There's not much "objective reviewing" I can do here. It's comprehensive, as these sorts of sections go, and full of some really fantastic art. I'll only be covering a few in detail, just airing random thoughts and opinions of a mostly personal nature.
Abyssals includes Fomorians, Higher Demons, Lower Demons, and Hellbeasts. Each "species" has numerous example "subspecies," (though these might be individuals in the case of some demons it seems).
So, let's talk about Fomorians. Or, rather, let's talk about Fimir.
When I first encountered Warhammer Fantasy, one of the things that immediately grabbed me and sold me on the setting was the unique monsters, distinct in tone and visuals from anything prior. WFRP additionally presented them in a way that evoked the sense of real creatures and cultures. Of these there were three in particular that captured my young imagination; Skaven, Zoats, and Fimir; only one of which would survive past 3rd edition in the wargame. From the contents of this blog it isn't hard to guess my favourite of these, but I was just as fascinated with the other two. And in many ways they are the embodiment of "Oldhammer" for me.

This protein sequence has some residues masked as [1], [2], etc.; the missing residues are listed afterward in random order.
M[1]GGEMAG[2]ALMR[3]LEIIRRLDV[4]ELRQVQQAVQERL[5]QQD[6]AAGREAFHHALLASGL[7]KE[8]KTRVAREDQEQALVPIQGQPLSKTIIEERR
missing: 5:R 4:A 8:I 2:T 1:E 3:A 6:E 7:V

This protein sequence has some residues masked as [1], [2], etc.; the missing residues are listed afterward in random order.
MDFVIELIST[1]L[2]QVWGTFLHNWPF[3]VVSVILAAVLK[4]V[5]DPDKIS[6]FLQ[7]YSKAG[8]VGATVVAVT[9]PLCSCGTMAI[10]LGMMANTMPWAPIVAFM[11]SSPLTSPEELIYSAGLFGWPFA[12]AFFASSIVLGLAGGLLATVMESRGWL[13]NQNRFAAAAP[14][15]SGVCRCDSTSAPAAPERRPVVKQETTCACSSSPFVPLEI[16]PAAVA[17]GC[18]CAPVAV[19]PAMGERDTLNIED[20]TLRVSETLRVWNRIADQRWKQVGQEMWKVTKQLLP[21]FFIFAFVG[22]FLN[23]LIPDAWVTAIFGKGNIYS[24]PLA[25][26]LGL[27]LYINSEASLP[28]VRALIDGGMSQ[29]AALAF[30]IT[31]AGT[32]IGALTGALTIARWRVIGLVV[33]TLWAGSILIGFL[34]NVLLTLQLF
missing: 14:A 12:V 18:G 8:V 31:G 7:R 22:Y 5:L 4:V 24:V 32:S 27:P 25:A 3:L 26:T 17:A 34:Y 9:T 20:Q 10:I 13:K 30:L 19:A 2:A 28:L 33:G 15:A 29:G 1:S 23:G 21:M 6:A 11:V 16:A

The Fimir were created by Graeme Davis (with help from Tony Ackland and Jes Goodwin) at the behest of Bryan Ansell, who apparently requested a new monster "to be as distinctive of Warhammer as the Broo are of Runequest" (according to a usenet post by Davis circa 1998, quoted from The Realm of Zhu).
Graeme's primary inspiration was a painting by Alan Lee for the cover of a book of Irish myths...